Transport Scotland is being asked to look again at the safety of the Raigmore Interchange crossing where earlier this year a pedestrian was involved in a serious accident with a car and later died in hospital.
Highlands and Islands Labour MSP, David Stewart, has contacted the agency’s Chief Executive, Roy Brannen, following further concerns from constituents about the pedestrian crossing.
Although warning signs have been installed on the A96 carriageway, following the tragic accident in February, people have told Mr Stewart they believe these are ineffective and pedestrians are still at risk there.
Mr Stewart first called for a safety review of the southbound A9 slip road, which links to the A96, after the incident involving the Inverness grandmother.
There are no pedestrian crossing lights at the spot, but there are some on the other slip road which is only a few years away.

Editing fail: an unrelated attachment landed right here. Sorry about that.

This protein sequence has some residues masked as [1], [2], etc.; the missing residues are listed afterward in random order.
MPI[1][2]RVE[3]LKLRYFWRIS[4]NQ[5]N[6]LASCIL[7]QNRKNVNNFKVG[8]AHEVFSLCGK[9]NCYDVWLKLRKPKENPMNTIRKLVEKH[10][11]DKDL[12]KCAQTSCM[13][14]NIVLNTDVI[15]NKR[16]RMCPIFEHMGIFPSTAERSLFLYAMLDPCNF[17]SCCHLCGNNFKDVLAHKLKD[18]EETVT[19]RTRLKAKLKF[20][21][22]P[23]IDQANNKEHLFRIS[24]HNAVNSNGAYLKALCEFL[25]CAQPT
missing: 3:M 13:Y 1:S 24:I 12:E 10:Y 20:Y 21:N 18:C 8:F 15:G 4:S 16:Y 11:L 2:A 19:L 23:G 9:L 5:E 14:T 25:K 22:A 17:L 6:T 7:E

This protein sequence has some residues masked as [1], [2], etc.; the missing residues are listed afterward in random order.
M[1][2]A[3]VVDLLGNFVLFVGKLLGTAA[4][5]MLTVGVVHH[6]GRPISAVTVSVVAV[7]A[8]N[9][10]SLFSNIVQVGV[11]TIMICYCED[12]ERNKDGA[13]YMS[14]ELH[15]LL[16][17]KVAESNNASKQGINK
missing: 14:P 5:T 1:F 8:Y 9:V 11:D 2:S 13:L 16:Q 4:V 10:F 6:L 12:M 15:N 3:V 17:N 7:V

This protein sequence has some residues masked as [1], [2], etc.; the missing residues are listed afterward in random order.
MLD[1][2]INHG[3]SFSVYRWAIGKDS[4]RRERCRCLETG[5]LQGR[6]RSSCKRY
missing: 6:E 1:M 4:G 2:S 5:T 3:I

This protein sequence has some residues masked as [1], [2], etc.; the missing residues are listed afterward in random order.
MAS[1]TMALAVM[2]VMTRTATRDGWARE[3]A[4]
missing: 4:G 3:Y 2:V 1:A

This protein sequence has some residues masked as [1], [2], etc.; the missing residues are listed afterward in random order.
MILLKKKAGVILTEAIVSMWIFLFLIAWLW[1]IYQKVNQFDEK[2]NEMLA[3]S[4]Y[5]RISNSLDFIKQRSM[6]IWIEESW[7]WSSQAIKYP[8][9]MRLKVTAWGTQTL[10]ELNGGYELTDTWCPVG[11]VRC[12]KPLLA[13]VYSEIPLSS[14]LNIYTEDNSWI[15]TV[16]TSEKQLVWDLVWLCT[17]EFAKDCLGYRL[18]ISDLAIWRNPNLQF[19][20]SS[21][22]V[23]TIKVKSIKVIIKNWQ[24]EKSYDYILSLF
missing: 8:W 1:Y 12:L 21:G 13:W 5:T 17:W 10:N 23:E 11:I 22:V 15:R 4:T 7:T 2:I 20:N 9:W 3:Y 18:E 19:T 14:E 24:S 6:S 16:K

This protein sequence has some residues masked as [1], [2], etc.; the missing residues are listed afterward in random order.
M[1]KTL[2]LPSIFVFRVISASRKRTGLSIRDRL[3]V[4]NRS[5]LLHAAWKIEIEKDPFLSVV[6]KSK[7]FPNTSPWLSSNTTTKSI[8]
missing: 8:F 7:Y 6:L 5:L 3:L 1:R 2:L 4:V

“Although I welcomed the move to put in temporary warning signs while the development of improved pedestrian and cycle routes was worked on, these appear not to solve the safety problem,” said Mr Stewart.
“One issue is the number of other signs on the stretch of the A96 between the Snow Goose restaurant leading up to Raigmore Interchange, meaning drivers may miss the crossing warning signs.
“Another is the fact that drivers are looking right to check roundabout traffic rather than left where pedestrians may be crossing. There is also a lack of warning signs for traffic coming from Inverness, along Millburn Road and entering the roundabout and then taking the A9 slip-road turn-off.
“Constituents have told me by the time that traffic reaches the slip road it can be travelling at 50/60 mph.”
Transport Scotland previously told Mr Stewart it was working with Highland Council and Sustrans on an active travel network project, which includes improved pedestrian and cycle routes through the interchange where the A9, A96 and Millburn Road meet.
Mr Stewart was told that the completion date would be some time in 2020 and he has now asked if there is a specific date for the project. He has also suggested temporary pedestrian crossing lights might be a solution.
The MSP has also written to Highland Council and Police Scotland seeking their views on safety.